President Morales accused the strikers of having a political agenda. The Bolivian government recently accused business interests of conspiring with the US government and the Spanish Popular Party to de-stabilize his government and organize a right-wing coup.

United States

Pennsylvania tea chers end strike without a contract

Teachers of the Seneca Valley school district, north of Pittsburgh, Pennsylvania, ended their five-week strike last week without an agreement. The 575 teachers have been seeking a 6 percent raise as opposed to the 4 percent offered by the district. Teachers are especially bitter over a threat back in August by the school district’s chief negotiator, Tom King, to reduce its wage proposal by $43,019.45 for every day that teachers strike.

The union is struggling under a legal straitjacket imposed by Pennsylvania state law that demands they curtail their strike action to permit 180 days of classroom teaching by June 30. The next step is mandatory nonbinding arbitration, which can drag on for weeks or months without any requirement for the district to settle. Failure to conclude an agreement could spill over into the next school year, resulting in another indecisive strike. Currently, 55 teacher contracts are unr esolved in Pennsylvania, including one that dates back to 2004.

Field workers strike Michigan gas company

Some 45 workers began picketing at SEMPCO Energy offices in Holland, Three Rivers and Niles, Michigan, on November 12 after the gas company declined to extend healthcare and other benefits in the last year of a new proposed three-year contract. The strikers, members of United Steelworkers Local 16201, have been without a contract since last June; they perform emergency gas shutoff services and locate underground gas lines for construction and excavation projects.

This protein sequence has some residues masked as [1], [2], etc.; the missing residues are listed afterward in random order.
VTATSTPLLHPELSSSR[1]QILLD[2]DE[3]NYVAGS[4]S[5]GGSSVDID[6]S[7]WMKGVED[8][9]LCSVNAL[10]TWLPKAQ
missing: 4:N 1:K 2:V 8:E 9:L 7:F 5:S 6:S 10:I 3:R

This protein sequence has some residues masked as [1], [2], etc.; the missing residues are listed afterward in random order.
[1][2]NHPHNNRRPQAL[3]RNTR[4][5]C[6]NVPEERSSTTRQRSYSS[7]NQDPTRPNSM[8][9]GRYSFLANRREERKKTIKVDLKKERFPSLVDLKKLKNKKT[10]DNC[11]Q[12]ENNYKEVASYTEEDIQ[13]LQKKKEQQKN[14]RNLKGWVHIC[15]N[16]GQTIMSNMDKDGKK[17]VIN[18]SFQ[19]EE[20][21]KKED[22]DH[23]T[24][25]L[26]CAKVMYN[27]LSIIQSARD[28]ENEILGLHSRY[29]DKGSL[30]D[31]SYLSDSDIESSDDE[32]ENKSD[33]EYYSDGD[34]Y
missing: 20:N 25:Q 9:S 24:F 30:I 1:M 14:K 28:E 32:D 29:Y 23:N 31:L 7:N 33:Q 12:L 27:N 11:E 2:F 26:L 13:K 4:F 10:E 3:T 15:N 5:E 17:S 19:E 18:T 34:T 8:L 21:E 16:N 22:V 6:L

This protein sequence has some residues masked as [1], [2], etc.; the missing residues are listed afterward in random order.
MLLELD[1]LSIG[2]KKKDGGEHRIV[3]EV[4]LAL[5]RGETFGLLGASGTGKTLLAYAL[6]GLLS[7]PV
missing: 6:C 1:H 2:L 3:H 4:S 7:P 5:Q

SEMPCO has some 280,000 customers across Michigan. Last week, the private equity firm Cap Rock Holdings, based in Midland, Texas, acquired SEMPCO.


British Columbia woodworkers ratify pact

About 500 striking sawmill workers, members of the United Steelworkers (USW), ende d a four-month strike last week by narrowly ratifying a three-year contract with International Forest Products (Interfor). Only 52 percent of the voting membership accepted the deal that raised basic hourly pay from C$23.26 to C$24.92 and included language on severance pay in case of partial closure of any of Interfor’s three Lower Mainland or Fraser Valley sawmills.

Workers, however, had struck largely over the issue of safety and the right to maintain shift schedules. In an industry as dangerous as this, increases in shift duration or untoward scheduling changes have been directly attributable to on-the-job injury. The new contract allows the company to adjust shifts with minimal oversight.

The contract is virtually identical to one recently signed by some 5,000 USW members with the larger Forest Industrial Relations (FIR), the bargaining entity for a polyglot of woodworking operations on Vancouver Island, the Queen Charlottes and the Lower Mainland. I n that instance, workers who had been on strike since July voted by only 51 percent to ratify a contract after a bitter struggle.

During the ratification meetings in local union halls up and down the British Columbia coast, workers denounced the USW leadership for abandoning their personal safety to bolster company profits. The FIR contract was actually turned down by a large majority of the locals involved. However, votes from the largest local, held in abeyance until all other locals had voted, just managed to turn the tide.

Officials of the union, however, refused to acknowledge worker dissatisfaction with their leadership. Forced to recognize the razor-thin ratification majorities, USW officials rejected any criticism and pronounced on their web site that “the close vote again signals companies need to work more closely with the workforce.”